Director: Ruben Fleischer
Starring: Tom Hardy, Michelle Williams, Riz Ahmed, Reid Scott, Jenny Slate, Peggy Lu, Sope Aluko, Wayne Pere
Written by: Kelly Marcel, (also story) Jeff Pinkner, Scott Rosenberg, (Marvel’s Venom Character created) Todd McFarlane and David Michelinie
Running Time: 112 mins
Release date: 3rd October 2018
It now seems that almost every week we are getting a superhero movie or something based on a comic book. I am a fan of these movies, particularly if they come from Marvel but I must admit that I am starting to tire of them. After the spectacle that was Avengers: Infinity War, the bar was set so high that so far, the films released after that have failed to hit the mark. So now comes Venom, a villain/hero who made his debut in Sam Raimi’s Spider-Man 3. Given his own film, this should have been a darker, more horrific affair. Instead, we have a mess that just doesn’t know what to do with this character.
Eddie Brock is an investigative reporter with a near-perfect life with a beautiful, lawyer girlfriend and hit TV show. When he interviews scientist and entrepreneur Carlton Drake and Drake doesn’t like his line of questions, Brock loses everything. Drake has been using homeless people to experiment with symbiote from outer space, who enter their bodies but are being rejected. Investigating Drake’s business, Brock soon becomes the vessel for one of the symbiotes called Venom.
Director Ruben Fleischer has pulled together two A-listers, has the backing of a major studio as well as Marvel but has delivered a low-grade B-movie that is suffering from an identity crisis. Like the recent release A Simple Favour, this is a film struggling to find a genre and sticking with it. Origin stories are always tricky to get to grips with but this is all over the place. Starting off in sombre tones, you believe you are heading down the same route like Logan. Then it starts injecting bizarre humour so it looks more like Deadpool and the final act is a mix of confused Incredible Hulk action.
Venom was always a dark and vicious creation that played with the colour and fun of the Spider-Man universe, which should have been a welcome angle among the usual superhero fare. Yet with the off-balanced tone, the film feels slow and awkward for the first half and just becomes more strange to the point of curiosity. The ending, however, is almost impossible to watch as a battle between symbiotes is filmed so close, you really have no idea what is going on.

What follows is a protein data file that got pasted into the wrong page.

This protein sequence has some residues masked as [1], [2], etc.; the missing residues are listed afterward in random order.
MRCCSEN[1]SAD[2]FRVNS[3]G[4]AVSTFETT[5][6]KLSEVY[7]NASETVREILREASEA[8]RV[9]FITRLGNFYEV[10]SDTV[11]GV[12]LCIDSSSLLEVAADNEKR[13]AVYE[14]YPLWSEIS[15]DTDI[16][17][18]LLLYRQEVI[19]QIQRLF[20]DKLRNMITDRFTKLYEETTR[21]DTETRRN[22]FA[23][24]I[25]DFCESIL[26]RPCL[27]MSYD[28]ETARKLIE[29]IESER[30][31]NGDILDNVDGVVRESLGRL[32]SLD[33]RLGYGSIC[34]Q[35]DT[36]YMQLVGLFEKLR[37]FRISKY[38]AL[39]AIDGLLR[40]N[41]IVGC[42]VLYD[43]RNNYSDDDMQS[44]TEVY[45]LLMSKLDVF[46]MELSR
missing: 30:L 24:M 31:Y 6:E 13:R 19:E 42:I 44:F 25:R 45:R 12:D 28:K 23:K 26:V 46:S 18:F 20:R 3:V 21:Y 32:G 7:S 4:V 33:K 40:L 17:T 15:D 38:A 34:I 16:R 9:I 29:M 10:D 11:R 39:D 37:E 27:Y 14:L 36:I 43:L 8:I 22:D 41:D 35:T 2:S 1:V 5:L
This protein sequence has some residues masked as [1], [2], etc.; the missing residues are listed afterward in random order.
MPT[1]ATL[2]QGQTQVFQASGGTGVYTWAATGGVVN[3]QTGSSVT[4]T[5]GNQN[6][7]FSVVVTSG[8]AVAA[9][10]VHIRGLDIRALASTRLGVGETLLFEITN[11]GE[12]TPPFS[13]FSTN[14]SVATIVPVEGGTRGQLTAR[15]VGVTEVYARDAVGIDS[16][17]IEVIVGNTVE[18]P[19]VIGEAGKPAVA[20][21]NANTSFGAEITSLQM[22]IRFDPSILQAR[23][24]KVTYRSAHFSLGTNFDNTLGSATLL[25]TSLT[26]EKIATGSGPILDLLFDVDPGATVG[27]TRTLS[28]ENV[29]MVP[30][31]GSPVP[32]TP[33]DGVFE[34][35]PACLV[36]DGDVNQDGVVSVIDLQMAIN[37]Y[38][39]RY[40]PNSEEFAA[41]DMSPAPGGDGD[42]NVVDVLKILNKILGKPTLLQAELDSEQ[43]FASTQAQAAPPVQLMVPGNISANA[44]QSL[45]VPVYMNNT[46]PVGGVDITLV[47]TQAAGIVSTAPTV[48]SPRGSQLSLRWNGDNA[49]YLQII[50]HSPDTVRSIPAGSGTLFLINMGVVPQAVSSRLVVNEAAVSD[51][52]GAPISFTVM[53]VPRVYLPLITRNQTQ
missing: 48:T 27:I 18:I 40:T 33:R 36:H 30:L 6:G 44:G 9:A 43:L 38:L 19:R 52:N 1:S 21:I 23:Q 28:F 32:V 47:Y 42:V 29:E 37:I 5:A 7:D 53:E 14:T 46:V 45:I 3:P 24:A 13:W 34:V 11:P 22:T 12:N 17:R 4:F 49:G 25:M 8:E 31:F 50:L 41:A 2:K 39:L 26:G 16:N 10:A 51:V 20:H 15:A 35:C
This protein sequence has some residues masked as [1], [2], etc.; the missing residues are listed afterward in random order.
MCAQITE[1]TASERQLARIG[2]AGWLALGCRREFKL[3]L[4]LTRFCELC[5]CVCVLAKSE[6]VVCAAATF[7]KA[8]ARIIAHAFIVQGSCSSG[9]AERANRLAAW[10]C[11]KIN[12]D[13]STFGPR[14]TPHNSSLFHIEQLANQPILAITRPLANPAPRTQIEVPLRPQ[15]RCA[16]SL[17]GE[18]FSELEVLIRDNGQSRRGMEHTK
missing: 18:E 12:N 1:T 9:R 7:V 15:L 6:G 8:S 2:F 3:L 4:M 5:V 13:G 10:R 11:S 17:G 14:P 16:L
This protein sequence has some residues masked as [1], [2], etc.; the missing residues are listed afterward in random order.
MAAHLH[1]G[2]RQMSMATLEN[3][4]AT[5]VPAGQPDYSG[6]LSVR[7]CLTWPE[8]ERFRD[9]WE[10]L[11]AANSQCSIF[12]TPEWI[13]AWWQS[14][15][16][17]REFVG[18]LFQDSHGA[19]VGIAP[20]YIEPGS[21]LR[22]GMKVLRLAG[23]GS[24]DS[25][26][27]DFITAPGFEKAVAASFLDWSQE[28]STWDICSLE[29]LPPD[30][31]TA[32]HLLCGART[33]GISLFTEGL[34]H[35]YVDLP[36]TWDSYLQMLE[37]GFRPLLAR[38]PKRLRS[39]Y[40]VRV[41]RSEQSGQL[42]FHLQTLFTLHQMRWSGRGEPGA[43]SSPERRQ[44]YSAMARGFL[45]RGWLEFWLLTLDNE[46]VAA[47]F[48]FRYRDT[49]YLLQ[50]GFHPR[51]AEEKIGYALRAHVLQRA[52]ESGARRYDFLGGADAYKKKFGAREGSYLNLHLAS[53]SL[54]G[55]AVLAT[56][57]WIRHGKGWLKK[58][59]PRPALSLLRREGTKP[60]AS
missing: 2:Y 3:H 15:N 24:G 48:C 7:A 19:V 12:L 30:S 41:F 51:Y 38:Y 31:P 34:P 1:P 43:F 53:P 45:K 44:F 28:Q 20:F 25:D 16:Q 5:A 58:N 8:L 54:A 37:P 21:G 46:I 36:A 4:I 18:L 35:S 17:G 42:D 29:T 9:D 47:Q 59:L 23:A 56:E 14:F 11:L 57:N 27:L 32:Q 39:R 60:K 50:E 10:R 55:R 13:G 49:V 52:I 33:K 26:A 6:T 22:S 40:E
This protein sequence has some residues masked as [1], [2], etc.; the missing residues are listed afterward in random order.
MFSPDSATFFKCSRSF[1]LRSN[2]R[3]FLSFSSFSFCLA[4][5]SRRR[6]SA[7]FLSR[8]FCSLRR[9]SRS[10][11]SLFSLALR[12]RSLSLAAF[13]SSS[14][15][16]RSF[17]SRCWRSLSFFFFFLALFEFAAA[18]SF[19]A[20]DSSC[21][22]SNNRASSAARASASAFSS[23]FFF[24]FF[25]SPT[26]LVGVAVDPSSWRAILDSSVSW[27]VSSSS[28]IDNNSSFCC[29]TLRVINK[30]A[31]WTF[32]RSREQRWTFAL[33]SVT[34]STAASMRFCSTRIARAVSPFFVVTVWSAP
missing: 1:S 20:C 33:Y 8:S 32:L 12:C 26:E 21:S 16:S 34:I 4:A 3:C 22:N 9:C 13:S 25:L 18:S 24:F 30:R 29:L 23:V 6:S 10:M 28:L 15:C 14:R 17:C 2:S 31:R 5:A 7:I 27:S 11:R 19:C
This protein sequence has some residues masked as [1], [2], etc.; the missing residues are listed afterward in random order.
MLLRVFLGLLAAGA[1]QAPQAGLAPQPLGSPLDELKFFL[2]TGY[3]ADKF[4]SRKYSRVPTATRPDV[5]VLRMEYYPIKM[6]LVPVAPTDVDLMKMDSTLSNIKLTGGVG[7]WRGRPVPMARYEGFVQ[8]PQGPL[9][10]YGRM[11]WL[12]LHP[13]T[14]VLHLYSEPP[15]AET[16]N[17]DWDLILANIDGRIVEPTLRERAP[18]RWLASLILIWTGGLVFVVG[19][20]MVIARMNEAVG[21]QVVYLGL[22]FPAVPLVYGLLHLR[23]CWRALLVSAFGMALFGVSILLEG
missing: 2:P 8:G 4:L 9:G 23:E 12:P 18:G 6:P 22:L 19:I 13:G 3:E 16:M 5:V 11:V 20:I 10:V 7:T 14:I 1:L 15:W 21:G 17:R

Because of this, you find it hard to care and the levels of excitement drop to the point that, for the first half at least, you find yourself checking your watch and wondering when the film will kick in. When it does, the reaction is one of pure confusion, as if this was tacked on from another movie. It’s perfectly fine to mix genres but you need to have a director who can handle this without you really noticing. Fleischer cannot do it.
The disjointedness can also be felt in the performances, although the three leads inject their own levels of energy. Riz Ahmed is perfectly slimy as the villainous Drake, bringing an air of superiority to a character that could have been a stereotype. The always excellent Michelle Williams delivers an air of class to her role of Anne Weying but seems to be in the wrong film thanks to the oddness of the genre mixing.
However, Tom Hardy as Eddie seems to have the right idea. Go as over-the-top as possible. He throws caution to the wind and just goes with it. He knows this is nonsense and he just doesn’t care. The scenes where he is conversing with his alter-ego are tremendous fun and without him, this could have been a total disaster.
Venom had all the making of a very different superhero movie. Instead, it is a messy, confusing and surprisingly dull affair that is saved by its own bonkers attitude by the end and Hardy’s infectious performance. With the promise of a sequel (see the post-credit sequence) they are going to have to work much harder in controlling the tone and mood.